Okay, there’s not much funny about water chestnut, especially if you’re a swimmer and its seedpod is sticking out of your foot, you’re a fisherman and its just eaten another $5 lure, or you’re a lakeside landowner and your luxurious shangrila has just dropped $50,000 in value because the water’s unusable. But consider the sculptural power and tactile magnetism of this otherwise murderous seedpod.
I found this humdinger (it’s almost 2″ from point to point) in Belleville Pond, in North Kingstown, RI, in October when I went to confirm the first ever sighting of water chestnut in Rhode Island. Yup, removed from its watery context, it sure looks like it comes from space. Or maybe it’s a buffalo effigy carved from bark by some ancient race? Sounds preposterous?
After I got back from the pond, I sat with the seed pod on my desk trying to put my finger on the feeling that I’d seen this creepy thing somewhere before. Some prior encounter had left an unshakable impression. In my head, in fact, I actually had a picture of myself tapping it and trying to decide if it was a thin layer of copper over wood, or perhaps something else. But where WAS I in the picture?
About twenty four hours later it hit me: in a previous life, in which I had been researching the history of the Haffenreffer Museum’s archaeological collections, I had found a strange, unrecognizable object wired to a wooden display panel among scores of readily recognizable prehistoric stone tools. Now I remember thinking at the time, “It’s in a museum collection assembled by Rudolf Haffenreffer as a tribute to the cultural achievements of American Indians. Is this some weird buffalo effigy? It has horns. Could it be copper, now heavily patinated, laid over a wooden form?” In the end I dropped the question and illustrated the whole display board in the catalog for my 1994 exhibit on Rudolf Haffenreffer (see Gregg, 1994, fig III-1–p. 134).
Now you can just imagine the person, around 1920, probably some handyman on the Haffenreffer farm, who was charged with wiring up an appropriate museum display out of a shoebox full of arrowheads and other stuff. Using the idiom of the day he dutifully imposed the expected scientific orderliness on the points, scapers, awls, and knives. But he was certainly stumped by the water chestnut seed he found among them. Like many, many archaeologists before and since, he punted and wired it up in the top middle of the board, where it is undoubtedly displayed as a “ritual object,” central to the otherwise comprehensible material world arrayed around it, but to outsiders fundamentally mysterious.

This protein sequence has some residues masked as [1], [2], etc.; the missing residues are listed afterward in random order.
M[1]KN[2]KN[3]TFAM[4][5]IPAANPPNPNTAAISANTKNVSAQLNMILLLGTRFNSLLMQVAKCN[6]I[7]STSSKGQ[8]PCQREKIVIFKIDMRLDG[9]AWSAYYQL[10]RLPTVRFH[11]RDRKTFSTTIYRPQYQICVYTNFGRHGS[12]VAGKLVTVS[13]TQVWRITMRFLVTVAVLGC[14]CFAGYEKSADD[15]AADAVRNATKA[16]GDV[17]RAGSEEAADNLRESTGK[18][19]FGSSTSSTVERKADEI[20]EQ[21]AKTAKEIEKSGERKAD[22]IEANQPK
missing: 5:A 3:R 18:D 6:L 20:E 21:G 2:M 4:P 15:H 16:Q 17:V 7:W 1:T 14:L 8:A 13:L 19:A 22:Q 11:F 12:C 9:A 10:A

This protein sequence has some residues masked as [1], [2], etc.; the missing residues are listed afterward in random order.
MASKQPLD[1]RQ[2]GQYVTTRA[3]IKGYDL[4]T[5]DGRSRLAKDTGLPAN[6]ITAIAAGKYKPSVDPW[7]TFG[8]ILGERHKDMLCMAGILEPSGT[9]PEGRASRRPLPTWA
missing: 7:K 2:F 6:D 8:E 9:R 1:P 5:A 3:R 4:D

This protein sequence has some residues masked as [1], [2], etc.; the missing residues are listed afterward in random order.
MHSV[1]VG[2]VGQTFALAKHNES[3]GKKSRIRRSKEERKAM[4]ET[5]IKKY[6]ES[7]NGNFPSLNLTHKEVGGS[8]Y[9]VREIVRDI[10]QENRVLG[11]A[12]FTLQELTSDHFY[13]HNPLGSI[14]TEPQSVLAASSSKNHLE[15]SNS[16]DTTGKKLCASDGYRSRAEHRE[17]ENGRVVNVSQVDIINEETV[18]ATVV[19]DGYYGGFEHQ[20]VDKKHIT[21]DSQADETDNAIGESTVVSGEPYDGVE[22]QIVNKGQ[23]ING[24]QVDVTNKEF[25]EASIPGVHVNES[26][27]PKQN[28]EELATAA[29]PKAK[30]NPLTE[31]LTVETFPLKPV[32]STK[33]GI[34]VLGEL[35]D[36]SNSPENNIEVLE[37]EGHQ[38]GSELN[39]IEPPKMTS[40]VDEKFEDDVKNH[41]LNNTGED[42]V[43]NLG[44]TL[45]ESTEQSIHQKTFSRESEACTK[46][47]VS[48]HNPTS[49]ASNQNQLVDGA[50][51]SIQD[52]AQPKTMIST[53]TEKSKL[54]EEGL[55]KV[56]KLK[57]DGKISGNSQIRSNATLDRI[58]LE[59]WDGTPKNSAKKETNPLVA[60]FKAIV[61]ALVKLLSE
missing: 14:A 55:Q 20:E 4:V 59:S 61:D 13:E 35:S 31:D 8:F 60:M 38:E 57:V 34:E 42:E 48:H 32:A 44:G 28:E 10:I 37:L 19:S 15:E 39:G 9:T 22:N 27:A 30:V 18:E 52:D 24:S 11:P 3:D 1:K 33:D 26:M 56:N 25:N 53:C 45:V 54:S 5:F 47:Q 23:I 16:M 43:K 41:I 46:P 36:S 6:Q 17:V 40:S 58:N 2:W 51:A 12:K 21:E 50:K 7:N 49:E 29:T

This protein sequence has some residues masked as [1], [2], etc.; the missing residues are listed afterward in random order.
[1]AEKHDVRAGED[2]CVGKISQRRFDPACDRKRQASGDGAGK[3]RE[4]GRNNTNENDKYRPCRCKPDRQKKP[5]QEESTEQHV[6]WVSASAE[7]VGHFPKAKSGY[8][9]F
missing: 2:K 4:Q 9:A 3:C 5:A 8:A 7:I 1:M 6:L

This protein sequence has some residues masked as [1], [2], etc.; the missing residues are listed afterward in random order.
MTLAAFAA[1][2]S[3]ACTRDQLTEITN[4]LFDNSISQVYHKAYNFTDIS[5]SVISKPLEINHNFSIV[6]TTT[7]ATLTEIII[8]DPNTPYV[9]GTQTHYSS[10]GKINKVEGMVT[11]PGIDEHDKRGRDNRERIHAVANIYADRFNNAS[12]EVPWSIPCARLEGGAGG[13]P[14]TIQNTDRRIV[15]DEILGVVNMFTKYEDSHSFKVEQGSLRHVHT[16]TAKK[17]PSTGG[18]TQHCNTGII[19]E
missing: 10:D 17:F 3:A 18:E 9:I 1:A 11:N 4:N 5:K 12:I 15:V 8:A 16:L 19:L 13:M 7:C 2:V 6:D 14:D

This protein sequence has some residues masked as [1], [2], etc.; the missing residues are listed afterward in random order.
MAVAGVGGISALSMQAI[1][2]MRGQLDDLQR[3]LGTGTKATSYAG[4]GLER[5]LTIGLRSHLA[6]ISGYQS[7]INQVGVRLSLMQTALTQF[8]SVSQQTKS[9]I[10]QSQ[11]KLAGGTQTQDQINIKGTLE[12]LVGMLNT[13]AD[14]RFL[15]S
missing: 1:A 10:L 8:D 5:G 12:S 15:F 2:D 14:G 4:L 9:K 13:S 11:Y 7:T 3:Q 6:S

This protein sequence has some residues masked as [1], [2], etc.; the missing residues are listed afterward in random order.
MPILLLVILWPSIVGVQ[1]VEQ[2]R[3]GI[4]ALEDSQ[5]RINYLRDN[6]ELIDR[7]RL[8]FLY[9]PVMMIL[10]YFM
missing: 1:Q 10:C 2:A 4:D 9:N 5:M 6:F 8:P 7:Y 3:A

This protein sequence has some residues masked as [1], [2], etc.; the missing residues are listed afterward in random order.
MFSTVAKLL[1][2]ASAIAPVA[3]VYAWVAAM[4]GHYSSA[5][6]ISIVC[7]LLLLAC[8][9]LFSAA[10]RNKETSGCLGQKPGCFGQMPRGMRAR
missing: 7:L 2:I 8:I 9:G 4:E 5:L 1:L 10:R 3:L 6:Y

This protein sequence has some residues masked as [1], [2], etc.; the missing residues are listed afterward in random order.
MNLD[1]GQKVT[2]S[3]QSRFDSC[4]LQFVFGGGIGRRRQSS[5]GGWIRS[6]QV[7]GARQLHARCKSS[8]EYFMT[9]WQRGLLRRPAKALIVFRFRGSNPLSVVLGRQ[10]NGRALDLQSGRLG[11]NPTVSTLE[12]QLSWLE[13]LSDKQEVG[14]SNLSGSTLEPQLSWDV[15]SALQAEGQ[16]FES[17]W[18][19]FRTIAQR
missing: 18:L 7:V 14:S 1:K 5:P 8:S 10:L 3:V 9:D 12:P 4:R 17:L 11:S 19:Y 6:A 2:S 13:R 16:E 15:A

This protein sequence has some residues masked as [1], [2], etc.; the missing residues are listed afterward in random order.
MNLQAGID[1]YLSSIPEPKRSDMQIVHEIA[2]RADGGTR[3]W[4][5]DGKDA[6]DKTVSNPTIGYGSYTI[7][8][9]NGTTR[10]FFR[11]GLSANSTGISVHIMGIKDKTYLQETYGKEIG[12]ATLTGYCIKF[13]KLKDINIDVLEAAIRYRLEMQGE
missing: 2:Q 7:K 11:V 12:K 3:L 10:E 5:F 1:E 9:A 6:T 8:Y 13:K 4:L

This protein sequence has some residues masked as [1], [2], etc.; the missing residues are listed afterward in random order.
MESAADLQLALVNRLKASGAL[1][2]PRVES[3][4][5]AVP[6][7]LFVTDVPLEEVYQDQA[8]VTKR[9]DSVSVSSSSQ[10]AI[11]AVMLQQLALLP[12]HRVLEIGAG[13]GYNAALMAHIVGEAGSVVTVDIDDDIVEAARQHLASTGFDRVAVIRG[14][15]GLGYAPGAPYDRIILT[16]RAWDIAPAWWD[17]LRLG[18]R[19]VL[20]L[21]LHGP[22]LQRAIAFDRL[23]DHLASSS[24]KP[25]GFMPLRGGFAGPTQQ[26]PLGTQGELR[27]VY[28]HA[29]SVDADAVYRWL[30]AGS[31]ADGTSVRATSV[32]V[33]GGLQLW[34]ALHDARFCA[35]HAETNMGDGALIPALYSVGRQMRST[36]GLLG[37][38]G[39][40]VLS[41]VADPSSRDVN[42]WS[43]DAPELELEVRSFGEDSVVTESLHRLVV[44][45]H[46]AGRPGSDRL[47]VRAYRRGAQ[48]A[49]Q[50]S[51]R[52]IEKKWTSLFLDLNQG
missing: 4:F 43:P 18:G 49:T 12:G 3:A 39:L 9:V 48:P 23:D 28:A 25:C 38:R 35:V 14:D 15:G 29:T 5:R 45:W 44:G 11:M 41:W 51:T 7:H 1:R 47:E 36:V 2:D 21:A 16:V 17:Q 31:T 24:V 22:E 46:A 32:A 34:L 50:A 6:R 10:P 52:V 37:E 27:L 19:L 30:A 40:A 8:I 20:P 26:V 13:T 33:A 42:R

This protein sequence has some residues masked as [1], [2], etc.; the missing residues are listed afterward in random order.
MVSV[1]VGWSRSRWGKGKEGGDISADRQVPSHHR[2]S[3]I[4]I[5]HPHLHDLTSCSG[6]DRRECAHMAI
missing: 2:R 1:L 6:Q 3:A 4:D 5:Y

Museum records say the lithics on the board are from a “Bigelow Collection” (Haffenreffer didn’t do much hands on collecting, instead buying the collections of farmers and amateur archaeologists). We are pretty sure the collection was in the museum and wired up before 1923. Most of the lithics are cataloged as either from the Fall River, Massachusetts, area or from Missouri. Unfortunately the seedpod is not cataloged and we know nothing of its origin. Water chestnut was introduced into the U.S. in the mid- to late 19th century in the Boston area so it is certainly plausible that it is local. If it were from Rhode Island it would pre-date the next occurrence, in Belleville Pond, by almost a century.
Some good papers on the effects of water quality on lakeside property values:
Halstead, J.M., J. Michaud, S. Hallas-Burt, and J.P Gibbs. 2003. Hedonic analysis of effects of a nonnative invader (Myriophyllum heterophyllum) on New Hampshire (USA) lakefront properties. Environmental Management 32(3): 391-398
David W Gregg, The Archaeological Collection, pp. 134-165, in Shepard Krech III, ed., 1994, Passionate Hobby: Rudolf F. Haffenreffer and the King Philip Museum, Bristol, RI: Haffenreffer Museum of Anthropology, Brown University.